Today’s Sunday Pope Quote comes from an address given yesterday, March 9, from the Holy Father to U.S. bishops from Minnesota, North Dakota, and South Dakota who were in Rome for their “ad limina” visit. (All emphasis added.)
Pope Benedict began his talk by referencing the other meetings he’s had this year with other bishops from the United States, in which they discussed current threats to freedom of conscience, religion, and worship. He continued:
In this talk I would like to discuss another serious issue which you raised with me during my Pastoral Visit to America, namely, the contemporary crisis of marriage and the family, and, more generally, of the Christian vision of human sexuality. It is in fact increasingly evident that a weakened appreciation of the indissolubility of the marriage covenant, and the widespread rejection of a responsible, mature sexual ethic grounded in the practice of chastity, have led to grave societal problems bearing an immense human and economic cost.
The Holy Father went out to specifically address the current proposals in the United States to redefine marriage by exiling sexual difference from the marriage covenant:
In this regard, particular mention must be made of the powerful political and cultural currents seeking to alter the legal definition of marriage. The Church’s conscientious effort to resist this pressure calls for a reasoned defense of marriage as a natural institution consisting of a specific communion of persons, essentially rooted in the complementarity of the sexes and oriented to procreation. Sexual differences cannot be dismissed as irrelevant to the definition of marriage. Defending the institution of marriage as a social reality is ultimately a question of justice, since it entails safeguarding the good of the entire human community and the rights of parents and children alike.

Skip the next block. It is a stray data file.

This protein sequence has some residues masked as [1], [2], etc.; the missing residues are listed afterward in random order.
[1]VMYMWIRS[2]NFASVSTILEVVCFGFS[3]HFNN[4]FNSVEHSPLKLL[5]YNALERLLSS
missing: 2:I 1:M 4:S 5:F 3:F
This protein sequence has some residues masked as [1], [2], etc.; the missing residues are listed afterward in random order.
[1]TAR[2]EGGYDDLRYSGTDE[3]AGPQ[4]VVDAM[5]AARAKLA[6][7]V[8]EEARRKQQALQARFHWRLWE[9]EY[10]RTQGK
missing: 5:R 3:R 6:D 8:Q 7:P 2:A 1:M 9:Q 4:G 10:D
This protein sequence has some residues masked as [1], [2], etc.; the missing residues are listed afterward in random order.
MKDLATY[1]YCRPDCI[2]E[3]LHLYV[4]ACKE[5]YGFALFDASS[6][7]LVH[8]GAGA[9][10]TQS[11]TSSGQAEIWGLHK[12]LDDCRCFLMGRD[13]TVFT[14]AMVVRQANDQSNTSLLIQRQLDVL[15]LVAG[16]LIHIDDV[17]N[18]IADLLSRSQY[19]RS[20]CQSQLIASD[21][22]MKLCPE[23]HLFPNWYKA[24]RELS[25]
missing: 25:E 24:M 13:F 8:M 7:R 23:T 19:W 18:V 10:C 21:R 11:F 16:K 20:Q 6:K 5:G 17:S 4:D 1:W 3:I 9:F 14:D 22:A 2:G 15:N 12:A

He then spoke beautifully about the virtue of chastity, needed by married and unmarried people alike:
In this great pastoral effort there is an urgent need for the entire Christian community to recover an appreciation of the virtue of chastity. The integrating and liberating function of this virtue (cf. Catechism of the Catholic Church, 2338-2343) should be emphasized by a formation of the heart, which presents the Christian understanding of sexuality as a source of genuine freedom, happiness and the fulfilment of our fundamental and innate human vocation to love. It is not merely a question of presenting arguments, but of appealing to an integrated, consistent and uplifting vision of human sexuality.
Finally, the Holy Father reiterated again the Church’s great concern for the littlest among us, children, who inordinately suffer from the eclipse of chastity and marriage in American society:
Let me conclude by recalling that all our efforts in this area are ultimately concerned with the good of children, who have a fundamental right to grow up with a healthy understanding of sexuality and its proper place in human relationships. Children are the greatest treasure and the future of every society: truly caring for them means recognizing our responsibility to teach, defend and live the moral virtues which are the key to human fulfillment.
Pope Benedict’s words – so current and so rich – provide a faithful compass for the work of the Marriage: Unique for a Reason project. They deserve to be read and re-read and contemplated in depth